Health exchange under pressure to find new CEO, improve performance in year two

By Diane Carman

Patty Fontneau was all smiles Monday at her final board meeting as executive director and CEO of the state’s health exchange organization, Connect for Health Colorado.

The board met in executive session before the open meeting to discuss the process for replacing Fontneau, who is joining Cigna as president of its private exchange business. An interim director will be announced “shortly,” Board Chair Sharon O’Hara said, and negotiations are under way to contract with an executive recruitment firm to search for a more permanent replacement.

“It’s a remarkable time to hand over this organization,” said Fontneau, who listed its accomplishments as “140,000 covered lives,” “strong carrier participation” and an organization that is “very, very financially secure.”

“I’m very sad to be leaving,” she said, “and I’m very proud of this team.”

Then her team proceeded to outline a grueling schedule for readying the exchange for the coming enrollment period with every expectation from board members and the public that it will go more smoothly than the rocky rollout of the Affordable Care Act last fall.

New enrollments and plan renewals for 2015 will be offered for only 30 days from Nov. 15 to Dec. 15, 2014. Adele Work, a manager of information technology, said her team plans to have descriptions on the rates and details of plans for the coming year available on the website during a pre-enrollment period beginning Oct. 15.

From Oct. 15 through Nov. 14, customers will be able to shop for plans and put their selections in their online shopping cart, she said. Then on Nov. 15 they will be able to proceed to the checkout.

She said more than half of the 396 different plan variations available for the coming year have been loaded. The plan details are still tentative, however. They are undergoing review by the Division of Insurance.

Work said they want to make it possible for customers interested in renewing their insurance plans to do so as effortlessly as possible. Still, as with all private insurance policies, rates and provisions often change from year to year, so questions are likely to arise.

In addition, customers’ eligibility for subsidized plans or certain coverage levels may change, she said. Some customers will turn 65 and become eligible for Medicare, for example. Some will age out of eligibility for coverage under their parents’ health care plans; others will turn 30 and no longer be eligible for the cheapest catastrophic plans. Some may have incomes that change in ways that will affect their eligibility for Medicaid or subsidized plans.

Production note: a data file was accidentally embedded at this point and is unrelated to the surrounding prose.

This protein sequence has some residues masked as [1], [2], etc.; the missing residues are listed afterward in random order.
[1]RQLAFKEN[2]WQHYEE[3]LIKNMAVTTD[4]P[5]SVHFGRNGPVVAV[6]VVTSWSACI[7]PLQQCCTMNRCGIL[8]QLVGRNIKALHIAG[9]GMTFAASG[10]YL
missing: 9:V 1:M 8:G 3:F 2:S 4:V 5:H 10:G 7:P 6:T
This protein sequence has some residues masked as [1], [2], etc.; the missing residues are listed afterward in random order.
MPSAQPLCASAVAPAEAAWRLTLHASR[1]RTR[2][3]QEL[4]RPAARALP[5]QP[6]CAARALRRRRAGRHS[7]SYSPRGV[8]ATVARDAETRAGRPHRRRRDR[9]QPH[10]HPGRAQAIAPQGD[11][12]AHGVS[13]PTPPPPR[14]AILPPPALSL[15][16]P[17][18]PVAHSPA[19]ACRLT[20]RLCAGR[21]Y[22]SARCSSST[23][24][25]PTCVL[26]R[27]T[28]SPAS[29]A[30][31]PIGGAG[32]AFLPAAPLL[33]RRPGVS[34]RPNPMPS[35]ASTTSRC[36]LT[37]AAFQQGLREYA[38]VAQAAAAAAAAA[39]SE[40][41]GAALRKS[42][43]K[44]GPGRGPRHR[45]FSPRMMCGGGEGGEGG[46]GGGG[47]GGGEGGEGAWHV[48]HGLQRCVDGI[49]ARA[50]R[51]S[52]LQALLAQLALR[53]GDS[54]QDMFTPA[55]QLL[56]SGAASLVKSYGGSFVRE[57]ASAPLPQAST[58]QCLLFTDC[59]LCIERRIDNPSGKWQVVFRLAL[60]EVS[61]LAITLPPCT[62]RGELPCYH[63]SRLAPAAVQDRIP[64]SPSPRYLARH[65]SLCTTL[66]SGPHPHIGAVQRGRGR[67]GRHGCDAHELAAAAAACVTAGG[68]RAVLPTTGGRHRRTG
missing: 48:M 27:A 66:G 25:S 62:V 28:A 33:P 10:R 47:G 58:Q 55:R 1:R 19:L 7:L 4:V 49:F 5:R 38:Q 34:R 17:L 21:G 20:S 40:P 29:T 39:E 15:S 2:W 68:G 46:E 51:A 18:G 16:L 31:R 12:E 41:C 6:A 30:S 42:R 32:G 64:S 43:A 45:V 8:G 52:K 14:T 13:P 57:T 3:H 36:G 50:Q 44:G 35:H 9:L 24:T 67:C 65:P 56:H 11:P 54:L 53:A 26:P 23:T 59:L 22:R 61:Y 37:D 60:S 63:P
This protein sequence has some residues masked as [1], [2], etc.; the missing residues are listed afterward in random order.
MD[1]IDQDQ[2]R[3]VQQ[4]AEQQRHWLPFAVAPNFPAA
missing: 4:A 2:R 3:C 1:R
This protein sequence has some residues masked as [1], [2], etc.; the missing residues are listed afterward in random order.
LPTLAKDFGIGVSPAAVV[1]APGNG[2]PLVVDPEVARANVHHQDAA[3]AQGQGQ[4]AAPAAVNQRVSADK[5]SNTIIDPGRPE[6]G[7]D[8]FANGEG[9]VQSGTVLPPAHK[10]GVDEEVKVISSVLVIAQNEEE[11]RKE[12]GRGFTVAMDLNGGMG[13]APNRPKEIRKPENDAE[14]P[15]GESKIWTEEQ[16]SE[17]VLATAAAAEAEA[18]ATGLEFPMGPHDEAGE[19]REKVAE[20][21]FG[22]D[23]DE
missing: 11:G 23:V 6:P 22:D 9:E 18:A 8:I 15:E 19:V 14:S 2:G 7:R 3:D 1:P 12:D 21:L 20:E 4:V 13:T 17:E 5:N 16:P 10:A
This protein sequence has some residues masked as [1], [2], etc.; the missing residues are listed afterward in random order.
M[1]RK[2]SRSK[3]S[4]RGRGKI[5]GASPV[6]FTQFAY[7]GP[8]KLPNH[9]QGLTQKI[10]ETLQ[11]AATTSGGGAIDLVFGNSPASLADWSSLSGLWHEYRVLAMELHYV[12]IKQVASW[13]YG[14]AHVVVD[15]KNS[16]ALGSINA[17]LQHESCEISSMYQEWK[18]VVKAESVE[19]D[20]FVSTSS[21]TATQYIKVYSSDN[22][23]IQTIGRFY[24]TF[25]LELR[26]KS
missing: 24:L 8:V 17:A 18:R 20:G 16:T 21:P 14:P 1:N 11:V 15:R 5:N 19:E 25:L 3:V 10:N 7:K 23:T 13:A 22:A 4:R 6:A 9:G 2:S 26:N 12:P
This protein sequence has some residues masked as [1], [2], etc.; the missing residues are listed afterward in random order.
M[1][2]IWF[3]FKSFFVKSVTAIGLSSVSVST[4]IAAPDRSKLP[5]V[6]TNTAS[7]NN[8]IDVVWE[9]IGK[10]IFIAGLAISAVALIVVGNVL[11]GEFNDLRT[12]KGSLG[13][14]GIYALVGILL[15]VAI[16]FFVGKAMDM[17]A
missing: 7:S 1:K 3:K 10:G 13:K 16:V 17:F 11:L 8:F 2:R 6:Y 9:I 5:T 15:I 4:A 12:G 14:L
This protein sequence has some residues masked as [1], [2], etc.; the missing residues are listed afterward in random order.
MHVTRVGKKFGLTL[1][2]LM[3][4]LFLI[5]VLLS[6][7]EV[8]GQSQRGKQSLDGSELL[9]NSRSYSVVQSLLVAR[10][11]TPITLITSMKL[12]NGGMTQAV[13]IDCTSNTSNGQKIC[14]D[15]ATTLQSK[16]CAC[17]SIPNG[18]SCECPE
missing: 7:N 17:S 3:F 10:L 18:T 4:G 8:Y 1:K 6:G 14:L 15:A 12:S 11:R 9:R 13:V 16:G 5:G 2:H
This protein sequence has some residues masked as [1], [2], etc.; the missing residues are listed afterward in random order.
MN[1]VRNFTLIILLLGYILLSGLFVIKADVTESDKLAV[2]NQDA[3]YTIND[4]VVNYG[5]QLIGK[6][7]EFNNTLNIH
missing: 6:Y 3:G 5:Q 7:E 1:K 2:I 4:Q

While Work’s goal is that customers “don’t have to click or sign” to renew their policies, she said the team is working to train brokers and build a system to answer their questions and guide them into appropriate health care plans. Even last year’s brokers and customer service representatives will have to undergo four hours of training to do the job this year.

While the exchange has been able to reduce the percentage of uninsured Coloradans from 17 percent to 11 percent in one year, according to a recent Gallup poll, board and staff members expressed concern about the need to more effectively market health insurance to the remaining 300,000 to 400,000 people who are  uninsured, particularly the hard-to-reach Latino population.

Many uninsured Coloradans never have had insurance and struggle to understand the language of plans  with such terms as “co-payments” and “deductibles,” and rates that vary by geographic area and coverage level.

“I’m very concerned about insurance literacy,” said Vice-Chair Arnold Salazar, who said insurance is “complicated to the point of being almost incomprehensible” even for him.

The exchange spent $8.8 million last year on marketing and outreach, much of it aimed at introducing the broad audience of potential health care customers to the concept of shopping on the exchange.

Part of the 2013 ad campaign.

Part of the 2013 ad campaign.

Chief Marketing Officer Linda Kanamine said this year her team is working to develop ads and marketing tools designed to target specific populations, and has a Spanish language version of the exchange website in production.

Board member Ellen Daehnick urged her to test potential messages using focus groups before launching any expensive ad campaigns. “What was the most effective message of Year 1?” she asked.

Kanamine said at this point the evidence is only anecdotal, but the heaviest emphasis was on hammering home the message that health plans are available, affordable and required by law.

Once the customers do come to the exchange, Customer Service Director Shelley Michas said the goal is to have 80 percent of calls answered within 90 seconds, and for the duration of the calls to be reduced from the current average handling time of 12 minutes to make the system more efficient.

“We need to make major changes in cost and performance for our long-term” sustainability, said Chief Operating Officer Lindy Hinman.

Last year, Connect for Colorado spent approximately $87 million to build the exchange and to enroll 140,000 people in some form of health coverage – private plans or public plans such as Medicaid.

While the challenge is enormous, the departing CEO was optimistic.

“We have tight timeframes,” said Fontneau, “but we’re on track and hitting our goals.”




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